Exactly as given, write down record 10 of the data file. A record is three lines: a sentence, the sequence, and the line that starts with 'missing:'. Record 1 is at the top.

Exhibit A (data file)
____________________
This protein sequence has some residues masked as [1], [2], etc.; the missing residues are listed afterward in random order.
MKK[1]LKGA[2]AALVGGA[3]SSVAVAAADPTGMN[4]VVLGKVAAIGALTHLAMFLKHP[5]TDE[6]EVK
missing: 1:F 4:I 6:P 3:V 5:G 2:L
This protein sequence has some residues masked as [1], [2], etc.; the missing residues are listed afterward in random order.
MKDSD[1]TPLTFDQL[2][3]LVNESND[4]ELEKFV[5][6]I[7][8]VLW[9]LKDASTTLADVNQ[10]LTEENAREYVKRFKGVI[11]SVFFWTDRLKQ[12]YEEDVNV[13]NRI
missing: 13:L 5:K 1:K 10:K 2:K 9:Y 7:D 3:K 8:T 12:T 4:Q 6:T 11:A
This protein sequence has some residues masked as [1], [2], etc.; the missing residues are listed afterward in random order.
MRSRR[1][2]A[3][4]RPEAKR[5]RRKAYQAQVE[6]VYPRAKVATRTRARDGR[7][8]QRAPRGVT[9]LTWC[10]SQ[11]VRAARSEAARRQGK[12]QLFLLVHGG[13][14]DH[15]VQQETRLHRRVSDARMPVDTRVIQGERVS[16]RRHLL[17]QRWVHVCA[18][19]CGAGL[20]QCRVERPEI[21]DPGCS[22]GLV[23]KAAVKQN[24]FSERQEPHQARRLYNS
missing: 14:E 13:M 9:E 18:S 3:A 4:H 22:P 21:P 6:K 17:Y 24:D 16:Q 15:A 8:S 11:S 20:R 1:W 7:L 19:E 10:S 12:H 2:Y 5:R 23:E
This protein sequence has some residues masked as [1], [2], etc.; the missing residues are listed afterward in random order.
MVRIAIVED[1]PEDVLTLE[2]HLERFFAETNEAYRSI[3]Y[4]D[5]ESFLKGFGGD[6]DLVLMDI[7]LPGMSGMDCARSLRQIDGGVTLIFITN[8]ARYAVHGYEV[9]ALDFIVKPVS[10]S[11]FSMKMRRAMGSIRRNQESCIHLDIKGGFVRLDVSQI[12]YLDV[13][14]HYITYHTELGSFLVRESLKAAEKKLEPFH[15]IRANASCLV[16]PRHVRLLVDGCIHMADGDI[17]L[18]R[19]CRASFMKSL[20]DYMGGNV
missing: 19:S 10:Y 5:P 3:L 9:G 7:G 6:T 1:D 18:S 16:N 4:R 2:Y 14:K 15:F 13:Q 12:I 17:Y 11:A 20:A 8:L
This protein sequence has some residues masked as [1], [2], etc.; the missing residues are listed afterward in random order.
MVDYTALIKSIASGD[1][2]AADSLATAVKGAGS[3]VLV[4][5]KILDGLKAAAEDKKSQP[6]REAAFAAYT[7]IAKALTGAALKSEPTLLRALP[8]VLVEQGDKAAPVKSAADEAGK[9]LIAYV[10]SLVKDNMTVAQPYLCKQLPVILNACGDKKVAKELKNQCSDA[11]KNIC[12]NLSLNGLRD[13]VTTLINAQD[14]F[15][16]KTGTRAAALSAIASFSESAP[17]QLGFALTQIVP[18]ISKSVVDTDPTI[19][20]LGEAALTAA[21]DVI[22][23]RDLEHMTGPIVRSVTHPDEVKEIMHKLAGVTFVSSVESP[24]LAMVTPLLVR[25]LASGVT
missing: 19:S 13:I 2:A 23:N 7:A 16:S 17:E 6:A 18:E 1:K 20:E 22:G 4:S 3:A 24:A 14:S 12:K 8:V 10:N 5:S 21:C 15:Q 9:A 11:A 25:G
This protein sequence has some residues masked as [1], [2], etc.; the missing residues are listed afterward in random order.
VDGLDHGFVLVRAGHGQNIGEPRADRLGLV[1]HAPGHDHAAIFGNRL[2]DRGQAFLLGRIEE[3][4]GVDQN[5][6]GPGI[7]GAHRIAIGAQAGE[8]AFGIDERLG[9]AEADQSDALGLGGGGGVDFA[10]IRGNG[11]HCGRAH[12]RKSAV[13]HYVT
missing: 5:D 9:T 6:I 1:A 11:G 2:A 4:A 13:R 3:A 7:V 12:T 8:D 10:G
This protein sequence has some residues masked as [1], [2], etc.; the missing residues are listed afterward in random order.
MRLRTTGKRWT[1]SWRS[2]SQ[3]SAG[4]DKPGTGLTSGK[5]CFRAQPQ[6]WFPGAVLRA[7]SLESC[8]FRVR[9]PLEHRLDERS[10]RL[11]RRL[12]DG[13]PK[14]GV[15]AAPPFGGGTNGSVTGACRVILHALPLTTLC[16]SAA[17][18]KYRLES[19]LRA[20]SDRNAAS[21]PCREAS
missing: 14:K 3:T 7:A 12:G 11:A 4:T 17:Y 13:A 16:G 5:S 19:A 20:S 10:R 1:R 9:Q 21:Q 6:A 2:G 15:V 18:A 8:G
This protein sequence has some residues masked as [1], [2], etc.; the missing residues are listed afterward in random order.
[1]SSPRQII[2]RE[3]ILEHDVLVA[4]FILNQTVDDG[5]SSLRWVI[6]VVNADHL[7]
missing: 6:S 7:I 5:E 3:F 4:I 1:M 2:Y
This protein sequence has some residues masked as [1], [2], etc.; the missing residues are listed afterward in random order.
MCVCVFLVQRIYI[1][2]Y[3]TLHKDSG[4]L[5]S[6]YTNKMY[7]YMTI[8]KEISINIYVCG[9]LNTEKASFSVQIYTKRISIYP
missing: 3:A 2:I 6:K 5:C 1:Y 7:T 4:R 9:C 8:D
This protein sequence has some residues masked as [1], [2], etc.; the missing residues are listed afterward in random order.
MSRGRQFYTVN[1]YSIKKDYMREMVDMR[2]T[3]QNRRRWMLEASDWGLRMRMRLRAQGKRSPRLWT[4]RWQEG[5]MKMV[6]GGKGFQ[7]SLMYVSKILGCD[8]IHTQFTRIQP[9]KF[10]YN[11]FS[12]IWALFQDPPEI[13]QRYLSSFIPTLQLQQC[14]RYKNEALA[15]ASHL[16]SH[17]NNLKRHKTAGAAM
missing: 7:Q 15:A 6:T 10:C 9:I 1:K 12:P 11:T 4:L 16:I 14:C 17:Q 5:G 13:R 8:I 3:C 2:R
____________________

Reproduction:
This protein sequence has some residues masked as [1], [2], etc.; the missing residues are listed afterward in random order.
MSRGRQFYTVN[1]YSIKKDYMREMVDMR[2]T[3]QNRRRWMLEASDWGLRMRMRLRAQGKRSPRLWT[4]RWQEG[5]MKMV[6]GGKGFQ[7]SLMYVSKILGCD[8]IHTQFTRIQP[9]KF[10]YN[11]FS[12]IWALFQDPPEI[13]QRYLSSFIPTLQLQQC[14]RYKNEALA[15]ASHL[16]SH[17]NNLKRHKTAGAAM
missing: 7:Q 15:A 6:T 10:C 9:I 1:K 12:P 11:T 4:L 16:I 14:C 17:Q 5:G 13:R 8:I 3:C 2:R